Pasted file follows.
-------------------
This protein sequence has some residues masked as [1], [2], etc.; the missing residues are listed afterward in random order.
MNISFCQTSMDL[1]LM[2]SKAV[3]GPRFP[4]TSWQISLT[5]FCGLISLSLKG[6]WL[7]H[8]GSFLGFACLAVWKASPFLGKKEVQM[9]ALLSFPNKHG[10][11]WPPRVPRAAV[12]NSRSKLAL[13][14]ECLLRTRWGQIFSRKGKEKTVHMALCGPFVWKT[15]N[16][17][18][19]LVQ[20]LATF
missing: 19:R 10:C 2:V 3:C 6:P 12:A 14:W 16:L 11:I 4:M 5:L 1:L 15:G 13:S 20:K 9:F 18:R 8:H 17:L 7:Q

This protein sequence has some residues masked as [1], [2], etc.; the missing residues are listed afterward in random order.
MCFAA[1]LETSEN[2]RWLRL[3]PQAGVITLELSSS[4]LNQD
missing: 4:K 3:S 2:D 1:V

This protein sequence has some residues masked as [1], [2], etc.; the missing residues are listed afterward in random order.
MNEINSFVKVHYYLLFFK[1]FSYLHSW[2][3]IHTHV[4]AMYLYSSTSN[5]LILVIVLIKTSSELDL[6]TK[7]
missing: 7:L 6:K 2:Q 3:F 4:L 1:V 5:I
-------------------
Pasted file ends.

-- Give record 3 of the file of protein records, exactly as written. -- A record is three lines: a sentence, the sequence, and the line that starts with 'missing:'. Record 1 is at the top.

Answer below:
This protein sequence has some residues masked as [1], [2], etc.; the missing residues are listed afterward in random order.
MNEINSFVKVHYYLLFFK[1]FSYLHSW[2][3]IHTHV[4]AMYLYSSTSN[5]LILVIVLIKTSSELDL[6]TK[7]
missing: 7:L 6:K 2:Q 3:F 4:L 1:V 5:I